Right on. Because basing an opinion on Boston fans by virtue of ESPN, WEEI (and John, you may want to check the ratings before you consider it the "main sports-talk radio station in Boston"), the Montreal Gazette, and the Rochester Democrat and Chronicle is always a safe bet. Apparently, instead of "Raise the Cup," the Globe should have led the June 16 edition with "We're sorry."Gonzalez seems honestly put out that Boston fans didn't riot after the Bruins won the Stanley Cup. "We act like we've been there before," a Boston friend told him.
So, more rioting=less obnoxiousness. Got it.
Before this month, Boston hadn't won a title in three years. In fact, Philly had the more recent championship celebration. But for Boston, three years? It was torture. Those poor duck boats had nothing to do but schlep tourists around the city.
But chin up, Philly. Maybe this is - have you heard? -a World Series preview. Maybe you'll get the better of the Red Sox come October. Maybe the Eagles will have a magical season and meet the Patriots again in the Super Bowl. Maybe there will be a football season. Maybe the moves the Flyers made will actually pan out.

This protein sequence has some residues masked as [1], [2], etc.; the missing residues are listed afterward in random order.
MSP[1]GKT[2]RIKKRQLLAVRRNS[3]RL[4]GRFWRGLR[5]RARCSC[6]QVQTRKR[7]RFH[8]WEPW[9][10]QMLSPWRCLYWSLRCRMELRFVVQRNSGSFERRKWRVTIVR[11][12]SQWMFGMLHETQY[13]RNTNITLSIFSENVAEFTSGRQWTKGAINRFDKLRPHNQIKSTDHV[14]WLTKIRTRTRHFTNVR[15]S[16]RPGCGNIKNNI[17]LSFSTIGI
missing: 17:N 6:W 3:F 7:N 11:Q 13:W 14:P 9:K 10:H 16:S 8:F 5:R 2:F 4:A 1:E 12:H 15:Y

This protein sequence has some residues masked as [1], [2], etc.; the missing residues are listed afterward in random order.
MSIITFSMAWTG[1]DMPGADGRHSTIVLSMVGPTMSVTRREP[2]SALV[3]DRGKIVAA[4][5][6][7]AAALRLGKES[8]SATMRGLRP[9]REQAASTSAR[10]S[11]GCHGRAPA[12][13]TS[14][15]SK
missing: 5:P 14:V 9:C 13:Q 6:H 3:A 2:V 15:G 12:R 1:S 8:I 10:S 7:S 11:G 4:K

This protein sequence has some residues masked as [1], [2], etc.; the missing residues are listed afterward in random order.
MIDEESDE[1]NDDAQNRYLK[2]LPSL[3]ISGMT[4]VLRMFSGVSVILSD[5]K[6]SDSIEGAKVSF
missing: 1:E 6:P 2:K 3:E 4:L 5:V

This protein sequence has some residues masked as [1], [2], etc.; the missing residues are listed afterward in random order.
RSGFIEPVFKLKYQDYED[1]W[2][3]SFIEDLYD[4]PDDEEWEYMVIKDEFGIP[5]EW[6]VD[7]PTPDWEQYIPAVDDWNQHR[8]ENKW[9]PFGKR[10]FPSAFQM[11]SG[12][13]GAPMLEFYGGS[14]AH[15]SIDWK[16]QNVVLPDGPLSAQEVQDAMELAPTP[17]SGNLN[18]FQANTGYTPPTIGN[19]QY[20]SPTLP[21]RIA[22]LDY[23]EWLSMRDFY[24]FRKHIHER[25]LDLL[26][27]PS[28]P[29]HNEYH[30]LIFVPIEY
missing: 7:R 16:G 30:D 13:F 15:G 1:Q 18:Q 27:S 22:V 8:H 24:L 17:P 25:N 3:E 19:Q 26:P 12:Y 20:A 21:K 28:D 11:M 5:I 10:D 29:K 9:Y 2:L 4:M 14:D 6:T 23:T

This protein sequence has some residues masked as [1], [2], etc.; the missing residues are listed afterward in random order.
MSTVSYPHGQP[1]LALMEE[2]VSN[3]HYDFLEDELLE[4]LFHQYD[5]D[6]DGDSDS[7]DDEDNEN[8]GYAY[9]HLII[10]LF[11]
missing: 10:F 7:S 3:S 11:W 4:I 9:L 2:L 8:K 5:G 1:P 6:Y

Actually, forget that last one.
And the 76ers. Maybe...nah.
Boston has had seven titles in a decade. Philadelphia has had one. Don't hate us because we're beautiful.
Of course, there are bad apples in both fan bases, but on the whole each has their own quality attributes, the best of which is the overwhelming passion for their respective teams. They'll collide this week in what should be a fun week of baseball.